Topics included protecting your brand reputation in the Internet age, compliance issues national retailers need to know about business in Québec, current issues in asset-based lending for retailers, the rise of consumer class actions, and hot topics in commercial leasing.

The summit offered an in depth review of these issues. The following are our top practical tips for 2013 arising from the summit.

Protecting Your Brand Reputation in the Internet Age

  1. Invest resources in monitoring the web for what customers and others are saying about you.

Your brand is not only what you say about you, but also what others think and say. Having a system that lets you identify problems early on will give you the opportunity to address complaints promptly and reduce the likelihood of negative attention and litigation.

  1. Tell your story before someone else does. Consider thoughtful and proactive responses to early signs of trouble, such as negative product or customer service reviews; rumours; or inquiries from traditional or untraditional forms of "media." Coordinate your media and online strategy with legal advice; when dealing with bad news, consider the media and legal risks associated with a "no comment" statement and instead look for opportunities to reinforce your brand messaging.
  2. Audit your insurance coverage for the perils of the Internet age. Are you covered if there is a litigation claim arising out of posts on your customer reviews forum? Are you covered for the time and liability associated with dealing with hacking, data theft, and other forms of cyberattacks?

Québec Compliance

  1. Consider language compliance requirements.

Consider the extent to which your commercial website and/or "bricks & mortar" retail stores are subject to Charter of the French Language requirements applicable to Québec consumers and employees.

  1. Consider Québec laws when reviewing standard agreements. Review your "terms of use," product warranties, privacy policies and other standard agreements in light of particularities of Québec consumer protection, e-commerce, privacy and language laws.
  2. Be extra careful when advertising child-related products. If your products are of interest to children, carefully assess whether your advertising is compliant with Québec prohibitions against advertising directed to children.

Asset-Based Lending

  1. Monitor wind-up deficiencies.

Monitor wind-up deficiencies on any defined benefit plans (primarily in Ontario and Alberta) as they may affect your ability to obtain financing.

  1. Consider alternative agreements to give lenders more control of inventory in transit. If you aren’t getting borrowing base credit for goods in transit from Asia, consider whether it might be possible using a combination of freight forwarder letters and other direct agreements with shippers and suppliers that would give the lenders the control they need over the inventory in transit.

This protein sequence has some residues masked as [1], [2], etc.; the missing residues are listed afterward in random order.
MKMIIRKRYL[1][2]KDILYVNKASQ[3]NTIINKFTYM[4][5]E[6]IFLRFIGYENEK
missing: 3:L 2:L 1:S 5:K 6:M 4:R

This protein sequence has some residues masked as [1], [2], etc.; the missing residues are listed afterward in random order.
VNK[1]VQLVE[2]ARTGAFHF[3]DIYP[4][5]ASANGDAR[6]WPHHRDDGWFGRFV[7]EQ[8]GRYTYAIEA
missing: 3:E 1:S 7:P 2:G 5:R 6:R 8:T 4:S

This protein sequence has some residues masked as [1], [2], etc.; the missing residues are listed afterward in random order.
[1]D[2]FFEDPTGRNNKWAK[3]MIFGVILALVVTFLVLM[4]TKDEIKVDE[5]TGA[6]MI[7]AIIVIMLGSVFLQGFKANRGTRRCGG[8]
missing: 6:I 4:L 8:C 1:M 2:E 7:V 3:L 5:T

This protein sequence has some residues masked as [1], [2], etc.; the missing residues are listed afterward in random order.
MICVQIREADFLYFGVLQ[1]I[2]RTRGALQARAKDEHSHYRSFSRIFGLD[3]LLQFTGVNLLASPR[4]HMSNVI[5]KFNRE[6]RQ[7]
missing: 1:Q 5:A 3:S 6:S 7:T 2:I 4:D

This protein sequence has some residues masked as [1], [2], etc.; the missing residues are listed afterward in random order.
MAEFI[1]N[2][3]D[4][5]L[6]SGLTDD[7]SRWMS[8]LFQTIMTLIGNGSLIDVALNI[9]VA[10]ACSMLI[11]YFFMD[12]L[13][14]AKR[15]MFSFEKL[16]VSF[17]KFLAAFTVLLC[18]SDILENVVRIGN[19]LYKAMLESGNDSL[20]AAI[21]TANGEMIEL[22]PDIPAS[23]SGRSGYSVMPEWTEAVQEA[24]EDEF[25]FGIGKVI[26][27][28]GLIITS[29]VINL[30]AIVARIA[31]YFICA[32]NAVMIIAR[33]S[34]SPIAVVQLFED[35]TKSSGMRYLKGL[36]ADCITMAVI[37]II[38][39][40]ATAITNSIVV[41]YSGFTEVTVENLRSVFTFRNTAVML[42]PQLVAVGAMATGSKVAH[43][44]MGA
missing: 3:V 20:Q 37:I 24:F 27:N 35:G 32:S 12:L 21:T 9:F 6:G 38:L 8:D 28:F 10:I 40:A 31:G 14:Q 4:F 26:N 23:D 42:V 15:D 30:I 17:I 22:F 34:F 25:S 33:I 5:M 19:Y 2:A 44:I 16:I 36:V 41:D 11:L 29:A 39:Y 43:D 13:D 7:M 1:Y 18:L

Consumer Class Actions

  1. Know your legal obligations.

These include federal and provincial statutory and regulatory obligations, common law duties, and contractual obligations with business partners. Consider conducting a case law search of competitors to see what kinds of claims you might also be exposed to.

  1. Review your policies and procedures with the possibility of a class action in mind. Do they ensure compliance with your legal obligations? Are they reviewed, updated, effectively communicated and audited to ensure compliance on an ongoing basis? What impression would they leave if reviewed by a judge?
  2. Review key commercial contracts. Is there an appropriate allocation of risk? Are there appropriate indemnities and limits of liability? Do they contain any necessary co-operation clauses (e.g., duty to provide prior notice of a product recall; duty to facilitate a product recall)?
  3. Think about insurance. Where are your policies physically located? What is and is not covered? What do you have to do to preserve coverage in the event of a potential claim? Are your limits sufficient to protect the company? What about your directors and officers? Do you have an experienced broker that is knowledgeable and up to date about your business and operations?
  4. Have a litigation readiness plan in place. Assemble your team before litigation arises. Consider retaining an expert in the industry or related areas to help guide and justify key decisions. Who is your go-to litigation counsel in the event of a litigation triggering event? Do you have appropriate document preservation protocols and procedures? Be careful with written communications/preservation of privilege.
  5. Consider alternate compensation procedures. Alternate compensation such as product exchange and coupon programs may reduce litigation costs and may have positive implications for the company’s brand and goodwill.

Commercial Leasing

  1. Be specific about HST exclusion.

When negotiating a lease surrender payment (either a penalty or an inducement), be sure to specify whether the payment should be exclusive or inclusive of HST. If you don’t, HST will be deemed to be included.

  1. Carefully consider what is included and excluded in gross sales. Sales leakage is a real issue; it affects both tenant and landlord. It is in the interest of both parties to be thoughtful about the definition of gross sales and in particular what is included in the definition and what is excluded.